Montebello jail suits Jaramillo, D.A.

Times Staff Writer

Former Orange County Assistant Sheriff George Jaramillo will report to Montebello City Jail -- perhaps as early as next week -- to rent a cell and serve a one-year sentence for a corruption conviction, but he will not be allowed to bring a cellular phone or a laptop computer.

Jaramillo’s choice of jails was approved by Orange County Superior Court Judge Frank F. Fasel on Friday after Dist. Atty. Brian Gurwitz and Jaramillo’s attorney, Robert Corrado, agreed on the conditions of the disgraced lawman’s incarceration. Jaramillo did not appear in court.

The prosecutor said Jaramillo could be booked within days but had until April 27 to report. A spokeswoman for the company that operates the Montebello jail said she did not know when he would report.

Jaramillo pleaded no contest in January to lying to a grand jury and unauthorized use of a county helicopter. Prosecutors allowed him to pick a pay-to-stay jail to serve his sentence. Jail officials said it would cost Jaramillo $75 per day and a $100 processing fee while he is locked up -- $18,100 total, if 120 days are knocked off for good behavior, as agreed to by prosecutors.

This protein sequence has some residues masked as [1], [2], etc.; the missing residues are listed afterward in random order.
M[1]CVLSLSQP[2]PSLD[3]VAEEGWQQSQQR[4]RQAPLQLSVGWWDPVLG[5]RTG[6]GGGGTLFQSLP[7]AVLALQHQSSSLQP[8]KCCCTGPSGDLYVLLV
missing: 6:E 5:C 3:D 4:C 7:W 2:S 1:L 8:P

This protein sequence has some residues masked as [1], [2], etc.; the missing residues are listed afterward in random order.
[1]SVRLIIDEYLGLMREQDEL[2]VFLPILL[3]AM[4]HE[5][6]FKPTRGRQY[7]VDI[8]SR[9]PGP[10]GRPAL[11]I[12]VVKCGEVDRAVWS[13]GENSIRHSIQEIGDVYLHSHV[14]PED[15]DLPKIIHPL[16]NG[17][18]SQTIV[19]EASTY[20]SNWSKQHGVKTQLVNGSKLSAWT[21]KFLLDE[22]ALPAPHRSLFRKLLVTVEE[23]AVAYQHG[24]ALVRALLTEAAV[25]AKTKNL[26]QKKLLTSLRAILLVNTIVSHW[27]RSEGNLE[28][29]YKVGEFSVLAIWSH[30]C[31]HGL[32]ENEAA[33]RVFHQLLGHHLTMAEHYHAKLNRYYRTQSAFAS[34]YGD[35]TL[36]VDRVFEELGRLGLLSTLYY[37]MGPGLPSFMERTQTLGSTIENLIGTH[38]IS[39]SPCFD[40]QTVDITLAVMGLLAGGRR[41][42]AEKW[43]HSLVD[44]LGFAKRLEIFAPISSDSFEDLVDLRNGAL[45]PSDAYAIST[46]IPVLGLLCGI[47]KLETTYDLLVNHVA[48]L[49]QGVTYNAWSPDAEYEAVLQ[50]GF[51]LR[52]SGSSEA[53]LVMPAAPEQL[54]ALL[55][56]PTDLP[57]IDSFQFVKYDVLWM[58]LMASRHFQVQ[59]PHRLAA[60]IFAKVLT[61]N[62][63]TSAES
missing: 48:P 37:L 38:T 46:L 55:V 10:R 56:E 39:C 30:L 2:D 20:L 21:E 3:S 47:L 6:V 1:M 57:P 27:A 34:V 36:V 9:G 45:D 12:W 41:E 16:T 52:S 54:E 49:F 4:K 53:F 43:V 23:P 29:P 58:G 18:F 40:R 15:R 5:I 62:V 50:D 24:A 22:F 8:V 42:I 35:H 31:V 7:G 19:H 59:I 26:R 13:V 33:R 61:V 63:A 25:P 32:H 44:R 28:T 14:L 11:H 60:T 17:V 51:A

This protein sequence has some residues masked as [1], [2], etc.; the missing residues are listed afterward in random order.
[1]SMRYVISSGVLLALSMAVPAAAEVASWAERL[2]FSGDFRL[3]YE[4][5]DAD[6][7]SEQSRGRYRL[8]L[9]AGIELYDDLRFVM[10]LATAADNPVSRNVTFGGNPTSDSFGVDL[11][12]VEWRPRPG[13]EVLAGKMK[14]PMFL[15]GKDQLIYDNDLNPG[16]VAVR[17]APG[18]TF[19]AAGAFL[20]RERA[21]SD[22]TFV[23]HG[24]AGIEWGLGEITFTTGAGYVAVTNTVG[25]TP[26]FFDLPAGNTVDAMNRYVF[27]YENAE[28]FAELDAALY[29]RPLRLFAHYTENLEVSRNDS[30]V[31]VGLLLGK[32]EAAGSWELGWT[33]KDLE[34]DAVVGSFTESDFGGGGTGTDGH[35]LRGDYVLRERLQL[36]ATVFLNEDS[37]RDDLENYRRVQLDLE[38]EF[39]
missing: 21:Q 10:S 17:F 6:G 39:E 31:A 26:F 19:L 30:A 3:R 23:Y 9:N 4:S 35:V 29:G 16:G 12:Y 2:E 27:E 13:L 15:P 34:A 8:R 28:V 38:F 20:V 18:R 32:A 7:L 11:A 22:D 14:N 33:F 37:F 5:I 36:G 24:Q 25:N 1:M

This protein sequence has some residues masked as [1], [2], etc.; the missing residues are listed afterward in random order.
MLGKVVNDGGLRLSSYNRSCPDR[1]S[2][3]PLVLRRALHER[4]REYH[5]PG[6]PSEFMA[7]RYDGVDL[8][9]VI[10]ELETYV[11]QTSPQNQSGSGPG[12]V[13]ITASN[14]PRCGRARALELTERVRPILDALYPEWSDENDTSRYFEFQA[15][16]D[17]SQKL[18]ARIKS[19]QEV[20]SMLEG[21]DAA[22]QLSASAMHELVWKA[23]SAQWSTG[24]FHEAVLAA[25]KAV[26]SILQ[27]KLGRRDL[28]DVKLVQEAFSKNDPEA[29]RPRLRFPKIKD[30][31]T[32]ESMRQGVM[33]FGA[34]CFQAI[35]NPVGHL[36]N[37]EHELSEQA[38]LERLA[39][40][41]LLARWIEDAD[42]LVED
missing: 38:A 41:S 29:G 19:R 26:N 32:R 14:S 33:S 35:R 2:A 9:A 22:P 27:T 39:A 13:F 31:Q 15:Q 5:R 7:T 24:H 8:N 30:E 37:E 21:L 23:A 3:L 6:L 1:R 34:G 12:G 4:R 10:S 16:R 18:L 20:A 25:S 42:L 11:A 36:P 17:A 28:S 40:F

Friday’s negotiations went smoothly compared with last month’s, when prosecutors objected to Jaramillo’s plans to do his time at the Fullerton City Jail, where pay-to-stay inmates are allowed to bring a cellphone and computer and receive meals from visitors. Fullerton Police Chief Pat McKinley canceled the arrangement after deciding he did not have the staff to monitor Jaramillo’s computer and cellphone use as prosecutors insisted.

At the Montebello jail, Jaramillo can have one electronic item, such as a radio or video game, said Christine Parker, spokeswoman for Correctional Systems Inc., which runs the jail. The company also runs the Seal Beach jail.

Jaramillo will be housed either in an eight-man bay similar to a dorm or in a two-man cell with another paying inmate, said Parker.

Gurwitz said he was satisfied with the accommodations and convinced that “this is not a Ramada Inn situation.” He said Jaramillo would be treated like other pay-to-stay inmates and would perform such chores as janitorial work. Jaramillo will eat only jail food, but he can receive visitors daily from 1 to 3 p.m., said Gurwitz.


Corrado said his client is ready to serve his sentence and return to his family. Jaramillo’s three-year legal struggle has seen him fall from being Sheriff Michael S. Carona’s heir apparent to a convicted felon.

He remains unbowed, Corrado said. “He is perhaps the strongest and [most] resilient human being I’ve ever met,” said Corrado.

“The public persona of George Jaramillo is different from the guy I know, who’s a real decent human being.”

Parker said Jaramillo’s monthly rent payments will be due at the first of each month.